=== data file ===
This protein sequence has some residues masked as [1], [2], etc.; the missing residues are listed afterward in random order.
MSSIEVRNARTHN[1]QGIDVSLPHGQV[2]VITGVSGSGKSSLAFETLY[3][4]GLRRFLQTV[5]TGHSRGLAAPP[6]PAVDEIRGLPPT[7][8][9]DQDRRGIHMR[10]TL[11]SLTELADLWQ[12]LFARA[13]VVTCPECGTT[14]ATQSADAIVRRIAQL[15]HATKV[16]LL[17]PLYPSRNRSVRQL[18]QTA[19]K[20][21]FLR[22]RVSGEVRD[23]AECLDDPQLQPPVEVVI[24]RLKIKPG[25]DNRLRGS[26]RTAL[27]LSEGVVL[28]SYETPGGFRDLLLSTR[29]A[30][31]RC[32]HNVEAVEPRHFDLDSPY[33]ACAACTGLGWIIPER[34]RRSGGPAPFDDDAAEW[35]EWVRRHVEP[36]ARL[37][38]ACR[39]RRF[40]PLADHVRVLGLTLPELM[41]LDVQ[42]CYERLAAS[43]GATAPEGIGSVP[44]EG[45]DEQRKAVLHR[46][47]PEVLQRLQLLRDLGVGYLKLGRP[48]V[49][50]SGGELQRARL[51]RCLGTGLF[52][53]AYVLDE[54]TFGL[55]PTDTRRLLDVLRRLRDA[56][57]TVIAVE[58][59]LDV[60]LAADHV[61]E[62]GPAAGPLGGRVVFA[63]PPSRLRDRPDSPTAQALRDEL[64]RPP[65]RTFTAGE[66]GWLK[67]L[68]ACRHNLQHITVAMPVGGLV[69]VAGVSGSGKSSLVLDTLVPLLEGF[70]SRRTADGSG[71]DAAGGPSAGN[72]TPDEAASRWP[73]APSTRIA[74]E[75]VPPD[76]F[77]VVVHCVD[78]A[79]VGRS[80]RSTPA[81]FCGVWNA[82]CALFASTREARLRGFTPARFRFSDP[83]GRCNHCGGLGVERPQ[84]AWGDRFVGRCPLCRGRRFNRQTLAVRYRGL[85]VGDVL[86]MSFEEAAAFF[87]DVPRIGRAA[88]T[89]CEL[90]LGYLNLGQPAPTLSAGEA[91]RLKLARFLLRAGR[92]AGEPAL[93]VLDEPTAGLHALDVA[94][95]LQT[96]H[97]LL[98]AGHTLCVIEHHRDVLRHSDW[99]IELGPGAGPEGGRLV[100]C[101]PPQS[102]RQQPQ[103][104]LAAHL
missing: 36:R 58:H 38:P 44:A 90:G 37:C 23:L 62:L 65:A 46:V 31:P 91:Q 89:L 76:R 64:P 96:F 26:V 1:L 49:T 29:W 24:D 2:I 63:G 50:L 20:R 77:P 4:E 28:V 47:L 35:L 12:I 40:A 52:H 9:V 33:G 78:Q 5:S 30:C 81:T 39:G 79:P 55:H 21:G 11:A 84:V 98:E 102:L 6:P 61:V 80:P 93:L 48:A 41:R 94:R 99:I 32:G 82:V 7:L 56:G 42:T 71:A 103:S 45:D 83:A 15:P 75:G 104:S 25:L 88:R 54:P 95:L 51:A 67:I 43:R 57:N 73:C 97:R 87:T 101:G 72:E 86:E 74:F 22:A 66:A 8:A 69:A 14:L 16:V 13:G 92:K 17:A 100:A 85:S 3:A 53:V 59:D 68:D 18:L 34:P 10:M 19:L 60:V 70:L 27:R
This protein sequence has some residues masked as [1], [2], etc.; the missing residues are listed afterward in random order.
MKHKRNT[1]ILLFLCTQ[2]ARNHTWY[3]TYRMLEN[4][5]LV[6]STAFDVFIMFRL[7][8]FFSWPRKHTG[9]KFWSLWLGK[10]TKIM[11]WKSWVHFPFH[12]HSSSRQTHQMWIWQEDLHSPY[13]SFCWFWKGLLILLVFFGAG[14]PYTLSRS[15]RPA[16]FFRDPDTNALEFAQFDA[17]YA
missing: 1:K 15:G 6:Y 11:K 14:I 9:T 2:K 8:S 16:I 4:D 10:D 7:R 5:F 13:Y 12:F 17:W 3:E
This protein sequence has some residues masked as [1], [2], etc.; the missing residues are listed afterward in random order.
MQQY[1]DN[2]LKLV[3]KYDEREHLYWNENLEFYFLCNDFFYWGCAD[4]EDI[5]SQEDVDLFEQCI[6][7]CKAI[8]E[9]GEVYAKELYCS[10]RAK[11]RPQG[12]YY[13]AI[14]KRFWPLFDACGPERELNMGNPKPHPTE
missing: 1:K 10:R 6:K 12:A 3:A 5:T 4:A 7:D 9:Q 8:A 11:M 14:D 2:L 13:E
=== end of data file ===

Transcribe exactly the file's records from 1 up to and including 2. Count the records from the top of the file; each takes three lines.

This protein sequence has some residues masked as [1], [2], etc.; the missing residues are listed afterward in random order.
MSSIEVRNARTHN[1]QGIDVSLPHGQV[2]VITGVSGSGKSSLAFETLY[3][4]GLRRFLQTV[5]TGHSRGLAAPP[6]PAVDEIRGLPPT[7][8][9]DQDRRGIHMR[10]TL[11]SLTELADLWQ[12]LFARA[13]VVTCPECGTT[14]ATQSADAIVRRIAQL[15]HATKV[16]LL[17]PLYPSRNRSVRQL[18]QTA[19]K[20][21]FLR[22]RVSGEVRD[23]AECLDDPQLQPPVEVVI[24]RLKIKPG[25]DNRLRGS[26]RTAL[27]LSEGVVL[28]SYETPGGFRDLLLSTR[29]A[30][31]RC[32]HNVEAVEPRHFDLDSPY[33]ACAACTGLGWIIPER[34]RRSGGPAPFDDDAAEW[35]EWVRRHVEP[36]ARL[37][38]ACR[39]RRF[40]PLADHVRVLGLTLPELM[41]LDVQ[42]CYERLAAS[43]GATAPEGIGSVP[44]EG[45]DEQRKAVLHR[46][47]PEVLQRLQLLRDLGVGYLKLGRP[48]V[49][50]SGGELQRARL[51]RCLGTGLF[52][53]AYVLDE[54]TFGL[55]PTDTRRLLDVLRRLRDA[56][57]TVIAVE[58][59]LDV[60]LAADHV[61]E[62]GPAAGPLGGRVVFA[63]PPSRLRDRPDSPTAQALRDEL[64]RPP[65]RTFTAGE[66]GWLK[67]L[68]ACRHNLQHITVAMPVGGLV[69]VAGVSGSGKSSLVLDTLVPLLEGF[70]SRRTADGSG[71]DAAGGPSAGN[72]TPDEAASRWP[73]APSTRIA[74]E[75]VPPD[76]F[77]VVVHCVD[78]A[79]VGRS[80]RSTPA[81]FCGVWNA[82]CALFASTREARLRGFTPARFRFSDP[83]GRCNHCGGLGVERPQ[84]AWGDRFVGRCPLCRGRRFNRQTLAVRYRGL[85]VGDVL[86]MSFEEAAAFF[87]DVPRIGRAA[88]T[89]CEL[90]LGYLNLGQPAPTLSAGEA[91]RLKLARFLLRAGR[92]AGEPAL[93]VLDEPTAGLHALDVA[94][95]LQT[96]H[97]LL[98]AGHTLCVIEHHRDVLRHSDW[99]IELGPGAGPEGGRLV[100]C[101]PPQS[102]RQQPQ[103][104]LAAHL
missing: 36:R 58:H 38:P 44:A 90:G 37:C 23:L 62:L 65:A 46:V 31:P 91:Q 89:L 76:R 64:P 96:F 26:V 1:L 49:T 29:W 24:D 2:I 63:G 50:L 20:R 77:P 4:E 28:V 47:L 35:L 12:I 40:A 52:H 9:V 33:G 78:Q 5:S 30:C 81:T 39:G 79:P 55:H 21:G 11:A 84:V 98:E 102:L 6:P 61:V 80:P 93:L 48:A 41:R 94:R 99:I 32:G 82:V 7:L 56:G 42:T 71:A 103:S 45:D 83:A 15:P 75:G 104:S 25:L 88:R 54:P 95:L 51:A 67:I 43:R 57:N 73:C 97:R 87:T 101:G 72:E 86:E 74:F 22:A 66:A 8:A 69:A 14:L 16:V 13:G 92:K 17:A 100:A 85:S 3:A 53:V 59:D 68:D 18:L 34:P 10:M 19:L 60:V 70:L 27:R
This protein sequence has some residues masked as [1], [2], etc.; the missing residues are listed afterward in random order.
MKHKRNT[1]ILLFLCTQ[2]ARNHTWY[3]TYRMLEN[4][5]LV[6]STAFDVFIMFRL[7][8]FFSWPRKHTG[9]KFWSLWLGK[10]TKIM[11]WKSWVHFPFH[12]HSSSRQTHQMWIWQEDLHSPY[13]SFCWFWKGLLILLVFFGAG[14]PYTLSRS[15]RPA[16]FFRDPDTNALEFAQFDA[17]YA
missing: 1:K 15:G 6:Y 11:K 14:I 9:T 2:K 8:S 16:I 4:D 10:D 7:R 5:F 13:Y 12:F 17:W 3:E